NEW YORK – A company backed by some big names in high tech emerged from stealth Monday to announce a service designed to let business users know how best to reach colleagues at a given moment, be it via instant messaging, telephone or e-mail.
Also on the board are Craig McCaw, who founded the company that later became AT&T Wireless; and John Sculley, the former chief executive of Apple Computer Corp. and PepsiCo Inc.; as well as telecom investment banker Michael Price.
The four men founded the company in 2004, providing the initial capital. While working in secrecy, the San Mateo, Calif., company attracted money from the investment arm of Intel Corp. last year.
Tello's product is a combination of software and an Internet service that extends a feature of instant messaging programs like AOL Instant Messenger, which tell a user if a contact is logged on and available. In tech-speak, this is "presence" information.
When set up to connect to a corporate telephone exchange or Internet calling service, Tello can tell a user if a contact is on the telephone. Likewise, a BlackBerry wireless e-mail device with Tello loaded will tell Tello users if the owner is available.
Tello also collects information from instant messaging programs, including AOL's, Yahoo's, and business-oriented messaging systems.
"Jeff [Pulver] really saw this as taking some of the technologies that were available in the consumer space and making them more usable in a business setting," said Doug Renert, Tello's CEO.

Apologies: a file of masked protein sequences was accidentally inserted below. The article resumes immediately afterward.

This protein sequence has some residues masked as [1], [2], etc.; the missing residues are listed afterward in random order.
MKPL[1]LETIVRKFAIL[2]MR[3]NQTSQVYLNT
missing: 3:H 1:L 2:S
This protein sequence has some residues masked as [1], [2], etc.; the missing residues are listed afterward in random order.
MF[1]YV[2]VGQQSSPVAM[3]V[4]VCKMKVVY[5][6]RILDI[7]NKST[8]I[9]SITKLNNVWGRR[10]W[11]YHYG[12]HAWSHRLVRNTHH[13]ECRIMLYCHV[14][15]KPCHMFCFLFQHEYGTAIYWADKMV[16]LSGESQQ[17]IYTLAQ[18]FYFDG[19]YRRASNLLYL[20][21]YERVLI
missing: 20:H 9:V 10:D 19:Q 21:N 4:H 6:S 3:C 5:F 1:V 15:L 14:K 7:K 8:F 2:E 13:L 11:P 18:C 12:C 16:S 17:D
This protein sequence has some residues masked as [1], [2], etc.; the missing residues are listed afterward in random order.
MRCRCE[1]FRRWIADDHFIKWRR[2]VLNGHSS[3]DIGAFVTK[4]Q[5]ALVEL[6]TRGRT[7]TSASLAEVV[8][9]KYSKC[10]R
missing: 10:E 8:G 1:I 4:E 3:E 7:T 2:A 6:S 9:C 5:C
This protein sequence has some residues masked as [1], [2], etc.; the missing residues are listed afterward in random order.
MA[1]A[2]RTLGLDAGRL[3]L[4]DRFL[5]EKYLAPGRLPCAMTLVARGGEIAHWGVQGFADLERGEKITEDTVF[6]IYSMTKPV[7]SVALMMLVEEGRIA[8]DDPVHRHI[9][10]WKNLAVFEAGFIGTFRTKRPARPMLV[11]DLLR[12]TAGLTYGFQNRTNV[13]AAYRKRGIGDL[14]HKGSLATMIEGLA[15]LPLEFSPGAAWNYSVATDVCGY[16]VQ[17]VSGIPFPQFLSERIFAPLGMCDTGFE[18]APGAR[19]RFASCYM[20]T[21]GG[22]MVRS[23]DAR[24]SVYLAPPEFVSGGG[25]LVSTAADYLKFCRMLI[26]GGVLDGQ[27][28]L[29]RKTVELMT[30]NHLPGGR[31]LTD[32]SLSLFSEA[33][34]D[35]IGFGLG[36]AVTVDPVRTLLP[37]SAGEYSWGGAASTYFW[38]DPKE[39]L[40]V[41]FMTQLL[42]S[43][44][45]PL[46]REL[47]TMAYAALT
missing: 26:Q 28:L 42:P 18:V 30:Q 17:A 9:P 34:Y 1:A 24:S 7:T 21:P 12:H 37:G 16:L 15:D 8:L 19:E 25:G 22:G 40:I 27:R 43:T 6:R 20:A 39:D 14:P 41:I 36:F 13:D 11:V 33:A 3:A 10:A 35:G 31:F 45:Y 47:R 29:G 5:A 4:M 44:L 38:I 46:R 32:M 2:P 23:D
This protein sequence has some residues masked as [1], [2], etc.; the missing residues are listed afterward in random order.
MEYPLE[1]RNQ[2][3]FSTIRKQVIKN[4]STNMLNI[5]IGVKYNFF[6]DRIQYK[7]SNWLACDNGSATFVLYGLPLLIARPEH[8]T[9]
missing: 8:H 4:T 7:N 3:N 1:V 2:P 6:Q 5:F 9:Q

Microsoft Corp. and IBM Corp. have programs that do similar things, Renert said, but these are focused on communications within a company, whereas Tello is designed to connect to people in other companies as well.
"The idea of 'presence' has been out there for a long time, particularly with these instant-messaging applications. The issue there is you often have to run many applications to get a fix on someone," Renert said.
Those who are cautious about how much information they want to show others, like how much they talk on the phone, need not be afraid of Tello, Renert said.
"You can decide who you want on your list and how much information you show them," Renert said.
Tello's program also contains a collaboration feature from software partner Persony Inc., which lets users see and edit documents on each other's screens.
Software with similar combinations of message management and collaboration tools have been on the market for a while.
Convoq Inc. and Groove Networks, now a subsidiary of Microsoft, are two contenders. However, their products generally don't connect to telephones and mobile devices.
A limited version of Tello is available free, with a 30-day trial of the collaboration feature. The fully featured version costs $30 per user per year.
The BlackBerry is currently the only mobile device compatible with the service, but Tello plans versions of its software for so-called smartphones running Windows Mobile or Symbian software.
It also plans to interface with the Skype Internet calling software to show availability.